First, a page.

Do We Need Day of Acceptance?

By | 2017-01-13T20:42:06+00:00 January 23rd, 2015|
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Annie designed the Wheelchair Heart symbol and had it tattooed on her shoulder. Today it's the symbol of the Day of Acceptance.

Annie designed the Wheelchair Heart symbol and had it tattooed on her shoulder. Today it’s the symbol of the Day of Acceptance.

I was a bit mystified recently when I bumped into the International Day of Acceptance, which this year was Jan. 20. I’d never heard of it before (it began in 2010), and wondered how one day could possibly do any good for a disability community that fights for acceptance on every level, from personal to political, every single day of the year. Being the cynical Type-A post-polio that I am, a Day of Acceptance also felt just a bit patronizing.

But the story behind it is empowering. In 2007, Annie Hopkins recruited her brother, Stevie, to help her start a company — 3E Love — to spread her message of social acceptance, that everyone should embrace diversity, empower each other and, most of all, love life. She designed her “Wheelchair Heart” as a symbol that people with disabilities accept their challenges and embrace them. By replacing the wheel with a heart, the stigma of the wheelchair is also removed, the 3E Love web site explains, and it can be a symbol for people with any disability or impairment. It represents the person, not society’s perception of him or her.

Annie and her brother, both wheelchair users due to spinal muscular atrophy Type 2, started to promote the symbol and their social model of disability on T-shirts. Today the company has sold tens of thousands of products — T-shirts, key chains, lanyards, decals, etc. — to customers in all 50 states and more than 20 countries. (You may have seen the 3E Love booth at various Abilities Expos.)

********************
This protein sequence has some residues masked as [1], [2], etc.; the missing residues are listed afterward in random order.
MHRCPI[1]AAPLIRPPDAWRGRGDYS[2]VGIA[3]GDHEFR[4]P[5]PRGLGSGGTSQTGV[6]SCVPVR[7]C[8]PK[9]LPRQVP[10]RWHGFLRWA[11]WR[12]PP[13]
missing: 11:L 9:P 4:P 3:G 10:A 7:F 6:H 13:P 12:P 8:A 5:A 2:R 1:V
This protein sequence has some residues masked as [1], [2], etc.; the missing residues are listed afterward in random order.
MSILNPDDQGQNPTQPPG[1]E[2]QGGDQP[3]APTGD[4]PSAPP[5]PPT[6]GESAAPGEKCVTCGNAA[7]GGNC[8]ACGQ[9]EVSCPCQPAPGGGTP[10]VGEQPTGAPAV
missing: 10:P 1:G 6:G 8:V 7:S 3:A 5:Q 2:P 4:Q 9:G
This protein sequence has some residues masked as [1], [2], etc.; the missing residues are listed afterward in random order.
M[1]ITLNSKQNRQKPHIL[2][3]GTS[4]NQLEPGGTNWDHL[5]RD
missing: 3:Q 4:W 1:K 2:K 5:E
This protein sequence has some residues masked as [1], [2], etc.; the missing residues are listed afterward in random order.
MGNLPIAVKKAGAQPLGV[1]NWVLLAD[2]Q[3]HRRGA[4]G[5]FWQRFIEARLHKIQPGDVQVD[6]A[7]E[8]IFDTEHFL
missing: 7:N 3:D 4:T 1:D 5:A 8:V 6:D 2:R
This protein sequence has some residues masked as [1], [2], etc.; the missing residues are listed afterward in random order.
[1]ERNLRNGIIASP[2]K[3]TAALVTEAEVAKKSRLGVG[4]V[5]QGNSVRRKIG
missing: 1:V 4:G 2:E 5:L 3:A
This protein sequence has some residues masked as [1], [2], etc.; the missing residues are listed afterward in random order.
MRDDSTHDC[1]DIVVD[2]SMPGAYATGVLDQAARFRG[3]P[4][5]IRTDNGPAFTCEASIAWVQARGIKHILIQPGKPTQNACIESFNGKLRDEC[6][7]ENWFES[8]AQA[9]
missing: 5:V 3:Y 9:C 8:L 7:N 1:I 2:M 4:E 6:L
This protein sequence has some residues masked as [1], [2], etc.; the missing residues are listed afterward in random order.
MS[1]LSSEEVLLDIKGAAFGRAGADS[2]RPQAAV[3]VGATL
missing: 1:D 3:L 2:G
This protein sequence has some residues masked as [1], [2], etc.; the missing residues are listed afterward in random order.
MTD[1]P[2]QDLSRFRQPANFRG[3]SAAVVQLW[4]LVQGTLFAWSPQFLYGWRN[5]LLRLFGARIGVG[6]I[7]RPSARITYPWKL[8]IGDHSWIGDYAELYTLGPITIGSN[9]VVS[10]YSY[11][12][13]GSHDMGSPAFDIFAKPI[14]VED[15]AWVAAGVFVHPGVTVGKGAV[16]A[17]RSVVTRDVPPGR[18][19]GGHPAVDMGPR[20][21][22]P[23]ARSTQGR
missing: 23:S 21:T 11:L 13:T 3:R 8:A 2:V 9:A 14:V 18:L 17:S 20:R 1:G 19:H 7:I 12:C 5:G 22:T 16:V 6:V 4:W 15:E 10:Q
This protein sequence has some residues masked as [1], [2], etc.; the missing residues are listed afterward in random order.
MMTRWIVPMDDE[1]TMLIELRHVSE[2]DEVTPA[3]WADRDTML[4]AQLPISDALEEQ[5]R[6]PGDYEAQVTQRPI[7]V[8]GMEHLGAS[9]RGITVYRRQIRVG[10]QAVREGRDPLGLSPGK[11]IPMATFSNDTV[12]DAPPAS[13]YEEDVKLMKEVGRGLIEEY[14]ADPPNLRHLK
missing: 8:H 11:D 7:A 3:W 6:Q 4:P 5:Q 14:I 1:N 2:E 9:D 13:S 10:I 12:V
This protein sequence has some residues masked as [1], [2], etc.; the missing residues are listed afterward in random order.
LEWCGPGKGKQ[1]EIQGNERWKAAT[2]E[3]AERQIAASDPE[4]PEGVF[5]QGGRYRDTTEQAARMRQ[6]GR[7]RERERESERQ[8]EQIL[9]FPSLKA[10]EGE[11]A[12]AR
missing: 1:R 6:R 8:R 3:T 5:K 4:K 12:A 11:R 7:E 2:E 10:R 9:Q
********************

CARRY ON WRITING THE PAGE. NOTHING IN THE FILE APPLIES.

In January of 2009, Annie went into the hospital for a simple procedure but complications led to infection and her death at the age of 24. Her brother decided that growing their business and spreading their social message beyond their Chicago community, would be the best way to honor Annie’s memory. So he relied on his experience in marketing, music apparel sales and Internet social networking, and now the company sells dozens of products, controls production and distribution from start to finish, customizes products for fundraising groups and a variety of events.

One of Annie’s greatest fears, according to the 3E Love site, “was that the meaning of our symbol would be related to charity, or the quest for a cure. It is, of course, a result of ignorance when people see our symbol and automatically ask ‘Where do I donate?’ — that’s an ignorance we hope to change. And it’s also the reason we attached it to a business, entrepreneurship, and products. It’s a flat-out statement if 3E Love is successful from a business perspective that people with disabilities can achieve things without a handout.”

Obviously, Annie and Stevie Hopkins’ message extends far beyond the one Day of Acceptance, which I missed this year. Thankfully, it’s grown into a full-fledged movement intent on opening eyes and attitudes everywhere.